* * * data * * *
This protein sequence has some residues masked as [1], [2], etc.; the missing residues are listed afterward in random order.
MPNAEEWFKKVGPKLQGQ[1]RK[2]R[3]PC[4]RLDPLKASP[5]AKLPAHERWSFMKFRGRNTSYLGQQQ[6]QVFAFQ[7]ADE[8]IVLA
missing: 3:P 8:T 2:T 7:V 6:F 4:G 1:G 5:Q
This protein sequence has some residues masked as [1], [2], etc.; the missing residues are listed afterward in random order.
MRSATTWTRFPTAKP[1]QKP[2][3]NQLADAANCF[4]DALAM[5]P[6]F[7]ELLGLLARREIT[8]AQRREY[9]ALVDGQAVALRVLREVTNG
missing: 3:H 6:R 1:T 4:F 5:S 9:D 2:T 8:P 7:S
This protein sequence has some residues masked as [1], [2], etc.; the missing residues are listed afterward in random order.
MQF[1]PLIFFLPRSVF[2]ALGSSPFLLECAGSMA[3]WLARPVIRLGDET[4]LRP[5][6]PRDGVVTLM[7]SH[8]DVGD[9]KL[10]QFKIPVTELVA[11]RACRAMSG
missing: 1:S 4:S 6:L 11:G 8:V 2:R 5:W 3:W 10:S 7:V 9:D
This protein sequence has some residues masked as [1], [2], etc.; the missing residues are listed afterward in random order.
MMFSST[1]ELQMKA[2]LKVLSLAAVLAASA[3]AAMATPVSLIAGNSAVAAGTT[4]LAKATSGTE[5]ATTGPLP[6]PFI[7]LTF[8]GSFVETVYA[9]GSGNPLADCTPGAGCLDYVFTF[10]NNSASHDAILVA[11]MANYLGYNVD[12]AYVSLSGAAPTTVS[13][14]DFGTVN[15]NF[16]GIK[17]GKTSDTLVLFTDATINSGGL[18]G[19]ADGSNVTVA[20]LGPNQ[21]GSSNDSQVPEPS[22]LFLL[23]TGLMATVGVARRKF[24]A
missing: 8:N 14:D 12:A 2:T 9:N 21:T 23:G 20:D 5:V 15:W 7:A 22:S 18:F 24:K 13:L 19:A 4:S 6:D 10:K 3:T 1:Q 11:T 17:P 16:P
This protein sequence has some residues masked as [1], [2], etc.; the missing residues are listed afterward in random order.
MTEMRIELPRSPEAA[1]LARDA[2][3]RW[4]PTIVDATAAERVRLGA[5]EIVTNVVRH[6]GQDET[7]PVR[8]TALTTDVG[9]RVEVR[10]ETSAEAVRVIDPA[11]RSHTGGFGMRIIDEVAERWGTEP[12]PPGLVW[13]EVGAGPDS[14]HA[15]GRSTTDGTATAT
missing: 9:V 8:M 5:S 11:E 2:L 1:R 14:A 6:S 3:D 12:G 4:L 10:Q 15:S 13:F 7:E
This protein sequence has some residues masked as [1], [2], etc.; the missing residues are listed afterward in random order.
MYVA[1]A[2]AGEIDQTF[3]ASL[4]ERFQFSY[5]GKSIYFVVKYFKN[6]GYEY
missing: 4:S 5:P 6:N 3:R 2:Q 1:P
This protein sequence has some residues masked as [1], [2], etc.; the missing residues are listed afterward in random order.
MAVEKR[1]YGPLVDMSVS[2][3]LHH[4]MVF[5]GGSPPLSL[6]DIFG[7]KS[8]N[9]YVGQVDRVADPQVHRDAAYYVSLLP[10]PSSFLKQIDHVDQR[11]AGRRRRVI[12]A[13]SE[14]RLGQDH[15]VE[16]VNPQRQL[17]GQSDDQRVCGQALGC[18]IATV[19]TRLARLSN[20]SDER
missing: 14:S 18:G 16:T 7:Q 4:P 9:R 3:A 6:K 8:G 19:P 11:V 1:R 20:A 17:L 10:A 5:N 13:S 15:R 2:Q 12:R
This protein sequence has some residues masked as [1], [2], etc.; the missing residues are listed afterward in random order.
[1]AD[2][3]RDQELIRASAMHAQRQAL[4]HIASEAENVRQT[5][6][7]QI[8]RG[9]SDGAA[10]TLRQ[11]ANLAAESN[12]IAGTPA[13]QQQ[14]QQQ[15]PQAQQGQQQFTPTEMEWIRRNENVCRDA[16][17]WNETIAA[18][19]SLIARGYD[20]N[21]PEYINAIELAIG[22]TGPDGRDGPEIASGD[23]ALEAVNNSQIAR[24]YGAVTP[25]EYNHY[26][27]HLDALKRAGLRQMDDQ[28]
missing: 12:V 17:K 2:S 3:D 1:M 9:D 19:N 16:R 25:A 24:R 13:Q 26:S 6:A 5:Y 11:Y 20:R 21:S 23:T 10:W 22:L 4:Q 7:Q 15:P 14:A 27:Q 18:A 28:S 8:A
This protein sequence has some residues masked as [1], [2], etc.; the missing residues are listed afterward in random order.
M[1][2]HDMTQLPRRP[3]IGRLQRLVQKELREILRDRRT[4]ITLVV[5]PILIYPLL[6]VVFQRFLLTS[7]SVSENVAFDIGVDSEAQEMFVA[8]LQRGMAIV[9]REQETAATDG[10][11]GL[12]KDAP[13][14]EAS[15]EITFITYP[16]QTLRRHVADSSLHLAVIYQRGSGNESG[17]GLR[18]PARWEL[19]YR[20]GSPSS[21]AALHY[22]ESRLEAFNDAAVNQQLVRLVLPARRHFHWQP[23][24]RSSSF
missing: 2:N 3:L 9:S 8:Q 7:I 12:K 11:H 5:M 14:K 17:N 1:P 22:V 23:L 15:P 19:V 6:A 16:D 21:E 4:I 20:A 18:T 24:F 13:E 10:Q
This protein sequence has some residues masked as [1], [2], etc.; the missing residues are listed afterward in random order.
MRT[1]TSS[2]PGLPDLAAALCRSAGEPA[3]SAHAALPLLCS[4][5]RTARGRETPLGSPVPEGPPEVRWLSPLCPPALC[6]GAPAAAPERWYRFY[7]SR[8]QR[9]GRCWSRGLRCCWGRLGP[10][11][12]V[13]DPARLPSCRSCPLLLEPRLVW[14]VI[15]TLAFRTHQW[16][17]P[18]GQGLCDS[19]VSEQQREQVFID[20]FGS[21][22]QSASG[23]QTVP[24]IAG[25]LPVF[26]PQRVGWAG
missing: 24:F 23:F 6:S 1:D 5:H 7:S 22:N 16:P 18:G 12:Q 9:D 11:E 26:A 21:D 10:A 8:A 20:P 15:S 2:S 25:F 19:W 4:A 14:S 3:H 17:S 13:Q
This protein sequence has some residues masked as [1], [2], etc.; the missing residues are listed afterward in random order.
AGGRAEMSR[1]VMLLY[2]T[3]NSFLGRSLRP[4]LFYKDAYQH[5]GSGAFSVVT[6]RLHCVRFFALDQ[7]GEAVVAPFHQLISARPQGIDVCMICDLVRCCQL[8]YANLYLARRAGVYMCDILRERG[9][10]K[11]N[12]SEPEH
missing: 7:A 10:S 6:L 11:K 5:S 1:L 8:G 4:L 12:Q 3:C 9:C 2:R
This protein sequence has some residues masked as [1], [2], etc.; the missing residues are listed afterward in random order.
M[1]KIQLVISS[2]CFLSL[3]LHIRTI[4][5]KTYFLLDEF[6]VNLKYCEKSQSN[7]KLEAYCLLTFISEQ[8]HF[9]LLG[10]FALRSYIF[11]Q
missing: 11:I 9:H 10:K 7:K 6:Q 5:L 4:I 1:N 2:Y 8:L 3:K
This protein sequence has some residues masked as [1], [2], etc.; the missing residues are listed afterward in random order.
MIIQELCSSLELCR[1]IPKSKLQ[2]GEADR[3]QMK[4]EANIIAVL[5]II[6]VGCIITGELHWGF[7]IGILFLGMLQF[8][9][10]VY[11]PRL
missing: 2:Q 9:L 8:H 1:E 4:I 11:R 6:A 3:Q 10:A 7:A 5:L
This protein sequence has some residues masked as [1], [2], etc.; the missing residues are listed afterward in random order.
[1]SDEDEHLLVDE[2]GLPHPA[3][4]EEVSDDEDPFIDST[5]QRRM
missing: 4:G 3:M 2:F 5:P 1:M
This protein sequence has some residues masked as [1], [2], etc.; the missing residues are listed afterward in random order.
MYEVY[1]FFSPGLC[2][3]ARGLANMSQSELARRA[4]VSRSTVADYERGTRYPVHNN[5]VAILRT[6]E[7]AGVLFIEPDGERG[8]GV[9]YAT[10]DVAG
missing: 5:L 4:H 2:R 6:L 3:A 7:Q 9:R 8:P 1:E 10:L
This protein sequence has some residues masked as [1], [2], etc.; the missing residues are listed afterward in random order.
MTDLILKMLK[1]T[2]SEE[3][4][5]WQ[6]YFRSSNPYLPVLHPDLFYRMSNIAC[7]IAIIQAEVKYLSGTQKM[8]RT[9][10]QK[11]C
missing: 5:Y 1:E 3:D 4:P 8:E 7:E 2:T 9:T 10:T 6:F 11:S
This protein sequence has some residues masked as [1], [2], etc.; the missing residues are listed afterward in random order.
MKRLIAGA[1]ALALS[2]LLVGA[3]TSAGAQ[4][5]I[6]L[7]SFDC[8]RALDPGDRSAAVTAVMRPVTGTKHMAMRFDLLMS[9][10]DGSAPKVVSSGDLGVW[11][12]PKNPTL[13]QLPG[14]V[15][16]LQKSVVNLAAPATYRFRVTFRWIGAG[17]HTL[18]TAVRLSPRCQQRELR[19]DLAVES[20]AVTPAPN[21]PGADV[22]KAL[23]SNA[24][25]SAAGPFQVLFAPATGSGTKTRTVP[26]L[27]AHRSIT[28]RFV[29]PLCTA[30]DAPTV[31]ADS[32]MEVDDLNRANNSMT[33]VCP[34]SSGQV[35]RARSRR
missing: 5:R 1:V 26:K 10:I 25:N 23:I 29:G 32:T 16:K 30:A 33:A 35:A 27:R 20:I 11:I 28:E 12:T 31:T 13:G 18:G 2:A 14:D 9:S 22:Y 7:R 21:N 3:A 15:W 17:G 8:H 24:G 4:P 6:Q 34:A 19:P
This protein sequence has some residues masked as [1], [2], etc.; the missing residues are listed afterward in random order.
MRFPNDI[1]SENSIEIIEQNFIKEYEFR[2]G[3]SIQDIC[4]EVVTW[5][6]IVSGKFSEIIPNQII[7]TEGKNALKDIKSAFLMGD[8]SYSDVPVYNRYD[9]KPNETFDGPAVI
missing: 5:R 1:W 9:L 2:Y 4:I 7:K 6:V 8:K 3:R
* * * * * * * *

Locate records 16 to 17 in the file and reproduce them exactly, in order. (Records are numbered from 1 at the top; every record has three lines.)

This protein sequence has some residues masked as [1], [2], etc.; the missing residues are listed afterward in random order.
MTDLILKMLK[1]T[2]SEE[3][4][5]WQ[6]YFRSSNPYLPVLHPDLFYRMSNIAC[7]IAIIQAEVKYLSGTQKM[8]RT[9][10]QK[11]C
missing: 5:Y 1:E 3:D 4:P 8:E 7:E 2:T 9:T 10:T 6:F 11:S
This protein sequence has some residues masked as [1], [2], etc.; the missing residues are listed afterward in random order.
MKRLIAGA[1]ALALS[2]LLVGA[3]TSAGAQ[4][5]I[6]L[7]SFDC[8]RALDPGDRSAAVTAVMRPVTGTKHMAMRFDLLMS[9][10]DGSAPKVVSSGDLGVW[11][12]PKNPTL[13]QLPG[14]V[15][16]LQKSVVNLAAPATYRFRVTFRWIGAG[17]HTL[18]TAVRLSPRCQQRELR[19]DLAVES[20]AVTPAPN[21]PGADV[22]KAL[23]SNA[24][25]SAAGPFQVLFAPATGSGTKTRTVP[26]L[27]AHRSIT[28]RFV[29]PLCTA[30]DAPTV[31]ADS[32]MEVDDLNRANNSMT[33]VCP[34]SSGQV[35]RARSRR
missing: 5:R 1:V 26:K 10:I 25:N 23:I 29:G 32:T 16:K 30:A 33:A 35:A 27:R 20:I 11:I 28:E 12:T 31:T 13:G 18:G 2:A 14:D 9:S 22:Y 7:R 21:N 3:A 15:W 17:G 8:H 24:G 4:P 6:Q 34:A 19:P